Luyinolula Songa and her daughter Lukenia, both from Angola, in the room they’re living in at the Freeport Inn. The inn is one of the latest hotels in Greater Portland  to begin housing asylum seekers from Portland. Brianna Soukup/Staff Photographer

FREEPORT — Normally the Freeport Inn on Route 1 would already be busy in mid-April preparing for the start of the summer tourism season. Instead, the hotel is canceling reservations through the end of the year.

It won’t stay empty though.

One of its guest buildings is housing families in five rooms and all 40 rooms in a second building are full of new arrivals, many of them asylum seekers from central Africa. The Freeport Inn, which straddles the Yarmouth town line, is the most recent hotel the city of Portland has started using to house asylum seekers in need of emergency shelter.

“We’re going to cancel everything up through January,” said Cynthia Edwards, the Freeport Inn’s assistant manager. “It’s unrealistic for anyone who knows the area to think all these poor families will find housing because there isn’t housing. It just physically isn’t there. For us to say, ‘We’ll only do it (up until a certain date this year),’ that’s an unrealistic thing.”

Portland is now using 12 hotels in six communities to house asylum seekers and homeless Mainers, whose numbers far exceed the capacity of its Family Shelter and Oxford Street Shelter. As of last Wednesday, the city was finding shelter for 1,594 people on a nightly basis. By comparison, at the peak of a 2019 influx of asylum seekers, the city had about 240 people being housed at the Portland Expo, which it opened as a temporary shelter to accommodate them.

Challenges have piled up for the city and surrounding communities as the numbers have grown with no sign of letting up. Earlier this month the interim Portland city manager delayed her presentation of the proposed 2022-23 budget in large part because of a potential funding gap if federal COVID relief dollars being used to help pay for the emergency housing run out as scheduled at the end of June.


In South Portland, the City Council will hold a public hearing Tuesday as it reviews licenses of four hotels that are up for renewal because of complaints and increased calls to police, fire and medical services at the hotels, where homeless people and asylum seekers are staying.

Living in hotels outside city centers can be a challenge for those who struggle to access transportation, medical care and food and Portland has been scrambling over the last several months to not only house people but help meet other needs.

“Over the past seven months, I have continued to reiterate that I was fearful we would reach a point where we were no longer able to provide all the resources to these individuals and families to allow them to be successful – and unfortunately, we’ve reached that point,” Portland Director of Health and Human Services Kristen Dow told the City Council last week.


She said the city is working to find new housing for the approximately 280 homeless people staying in two South Portland hotels whose owner has said he will not continue to house them after May 31. The city also continues to reach out to state and federal officials for help.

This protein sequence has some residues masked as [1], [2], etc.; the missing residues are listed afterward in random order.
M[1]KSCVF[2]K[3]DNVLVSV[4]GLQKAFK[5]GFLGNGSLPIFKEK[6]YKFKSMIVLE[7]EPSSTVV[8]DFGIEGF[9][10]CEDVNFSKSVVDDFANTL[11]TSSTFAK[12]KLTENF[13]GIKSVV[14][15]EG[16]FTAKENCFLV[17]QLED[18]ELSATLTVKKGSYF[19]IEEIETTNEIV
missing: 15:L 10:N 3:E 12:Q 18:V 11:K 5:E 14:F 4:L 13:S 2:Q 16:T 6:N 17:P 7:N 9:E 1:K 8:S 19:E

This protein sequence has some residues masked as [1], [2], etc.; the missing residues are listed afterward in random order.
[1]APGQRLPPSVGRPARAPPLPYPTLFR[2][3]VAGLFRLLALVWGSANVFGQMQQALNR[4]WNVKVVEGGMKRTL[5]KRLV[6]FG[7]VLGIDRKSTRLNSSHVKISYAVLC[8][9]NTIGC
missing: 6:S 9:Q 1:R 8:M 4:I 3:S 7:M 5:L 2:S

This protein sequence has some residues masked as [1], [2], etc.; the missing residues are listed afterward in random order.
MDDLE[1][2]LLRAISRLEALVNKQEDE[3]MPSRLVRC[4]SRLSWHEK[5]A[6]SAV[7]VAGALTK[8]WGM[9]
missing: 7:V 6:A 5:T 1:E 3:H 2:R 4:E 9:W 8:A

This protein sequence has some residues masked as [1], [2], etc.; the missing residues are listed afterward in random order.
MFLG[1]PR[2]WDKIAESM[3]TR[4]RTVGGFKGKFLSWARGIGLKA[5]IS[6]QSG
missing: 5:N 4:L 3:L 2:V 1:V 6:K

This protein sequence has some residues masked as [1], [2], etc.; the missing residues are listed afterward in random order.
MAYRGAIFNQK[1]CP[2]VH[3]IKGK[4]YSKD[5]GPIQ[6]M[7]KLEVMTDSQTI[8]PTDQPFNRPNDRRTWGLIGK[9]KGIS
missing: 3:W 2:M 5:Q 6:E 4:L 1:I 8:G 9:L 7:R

“This is more than one municipality can handle,” Dow said.


Tucked behind a seafood restaurant with views overlooking a large marsh, the Freeport Inn building in Yarmouth is hardly visible from busy Route 1. There are no cars in the building’s parking lot, but all the rooms are full.

Aninha Mbuyi Muka in the room she is living in with one of her children at the Freeport Inn. Brianna Soukup/Staff Photographer

Aninha Mbuyi Muka arrived in Maine from Angola on April 3 with her son, 13, and the two teenage children of her late husband. They’re one of about 40 families staying at the hotel. Muka said she faced discrimination as an Angolan who fled the country during its civil war but later returned. She came to fear for her safety while her daughter was in an abusive relationship with an older man who threatened her.

“Even if I were to go to police, and they’re the ones with the authority and the power, they wouldn’t do anything,” said Muka, 52, who spoke Portuguese and was interviewed with the help of an interpreter. “They would tell me, ‘Lady, just calm yourself down.’ I felt like nobody was going to protect me here. I thought tomorrow I could be found dead. My children wouldn’t have a mother anymore. So I decided to leave.”

She said her daughter also started on the journey to the United States, but she doesn’t know where she is now. After initially entering the U.S. through Texas with the three other children, Muka said, she wanted to come to Maine because she saw it as a safe place.

“Maine is very quiet,” Muka said. “There is no violence. We already left a place that was very violent and very dangerous.”

In another room of the hotel, Guylain Lounangou is staying with his 17-year-old daughter. Lounangou, 41, is from the Republic of the Congo and had planned to live with a cousin in Indianapolis. When he arrived in the U.S., however, he found the cousin had only a one-bedroom apartment for her family of three and already was short on space. People he met while he was traveling told him about Maine.


“They said, ‘In Maine … at least you’ll have a roof over your head and you’ll be safe and in slightly better conditions than you were,’ ” Lounangou said through an interpreter.

Lounangou said he is grateful to have a place to stay, but finding transportation and trying to connect with people outside the hotel is challenging.